Another was making our way home from relatives on a cold, cold Christmas night. The old windshield on the old car kept freezing up (on the inside of the car)and my Father didn't know if we could make it home. My parents were worried and wondered what could they do. I don't remember who thought if it but my Christmas gift saved the day. I had gotten one of those dime store sets of bath gel, perfume and bath salts from my cousins. Dad soaked his handkerchief with the perfume and kept wiping a little circle of clear glass in the windshield. That perfume had to be 50 proof alcohol because it really worked. By God's grace, and that little bottle of perfume and we arrived home safely.

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    We received a naval orange, a big red apple, 1 or 2 walnuts and a few pecans in our shoes that we had put outside our bedroom door. Our tree did not get put up until Dec 20or 22nd but it stayed up until Jan 7th. On Jan 6th, Feast of the Epiphany, we received a gift from the Wise Men. Remember that the 3 Wise Men followed the star in the East to bring gifts to the Christ Child. Life 75 years ago was much simpler.

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    Super Member gramajo's Avatar
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    I had gone back to college when I was 35, working on a degree in photography. I had a 40 mile drive to school for classes and to use the darkrooms there. For Christmas, my husband built me a darkroom in a storage room in our basement. It had all the basics. After Christmas, we went to the camera shop and I was able to buy all the extras to fully equip the darkroom. All our friends and family knew about it, but no one said a word. What a surprise.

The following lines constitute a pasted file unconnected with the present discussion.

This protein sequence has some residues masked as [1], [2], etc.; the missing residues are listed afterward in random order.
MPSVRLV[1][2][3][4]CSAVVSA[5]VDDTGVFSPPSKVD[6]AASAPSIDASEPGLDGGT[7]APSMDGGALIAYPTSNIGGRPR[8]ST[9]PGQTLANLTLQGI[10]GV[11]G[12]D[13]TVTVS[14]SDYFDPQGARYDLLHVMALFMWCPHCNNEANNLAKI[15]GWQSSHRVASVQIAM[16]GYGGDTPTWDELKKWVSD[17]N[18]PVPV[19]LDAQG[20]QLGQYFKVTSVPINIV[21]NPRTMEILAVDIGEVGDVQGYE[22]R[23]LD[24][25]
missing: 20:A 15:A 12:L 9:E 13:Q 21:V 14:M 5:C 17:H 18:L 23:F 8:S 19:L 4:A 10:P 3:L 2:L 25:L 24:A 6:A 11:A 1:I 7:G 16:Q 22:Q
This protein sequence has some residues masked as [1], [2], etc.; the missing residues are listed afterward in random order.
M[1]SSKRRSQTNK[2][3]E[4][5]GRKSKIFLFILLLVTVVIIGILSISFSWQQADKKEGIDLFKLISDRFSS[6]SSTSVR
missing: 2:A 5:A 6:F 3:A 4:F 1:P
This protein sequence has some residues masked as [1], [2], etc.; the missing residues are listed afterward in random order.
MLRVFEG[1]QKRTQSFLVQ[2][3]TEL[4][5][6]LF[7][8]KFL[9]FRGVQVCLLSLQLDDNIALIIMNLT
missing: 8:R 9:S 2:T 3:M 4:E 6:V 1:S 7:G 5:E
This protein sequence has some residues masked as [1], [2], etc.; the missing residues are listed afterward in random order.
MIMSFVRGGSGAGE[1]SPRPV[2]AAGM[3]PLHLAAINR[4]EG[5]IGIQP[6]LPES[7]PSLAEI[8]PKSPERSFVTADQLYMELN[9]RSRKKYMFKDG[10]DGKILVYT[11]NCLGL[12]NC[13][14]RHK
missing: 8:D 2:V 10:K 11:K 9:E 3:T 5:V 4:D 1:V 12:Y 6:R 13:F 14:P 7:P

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    It's a funny, bittersweet memory. It was the last Christmas we were all together. The Nutcracker Suite was playing and my Dad came thru the front room dancing on his toes, hands above his head like a ballerina. My Dad was a tall man, over 6 ft, so it had all of us laughing.

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    Quote Originally Posted by Tartan View Post
    I remember as I child always getting an orange in the bottom of my stocking. Kids today would laugh at that but it was a real treat back then.
    Another was making our way home from relatives on a cold, cold Christmas night. The old windshield on the old car kept freezing up (on the inside of the car)and my Father didn't know if we could make it home. My parents were worried and wondered what could they do. I don't remember who thought if it but my Christmas gift saved the day. I had gotten one of those dime store sets of bath gel, perfume and bath salts from my cousins. Dad soaked his handkerchief with the perfume and kept wiping a little circle of clear glass in the windshield. That perfume had to be 50 proof alcohol because it really worked. By God's grace, and that little bottle of perfume and we arrived home safely.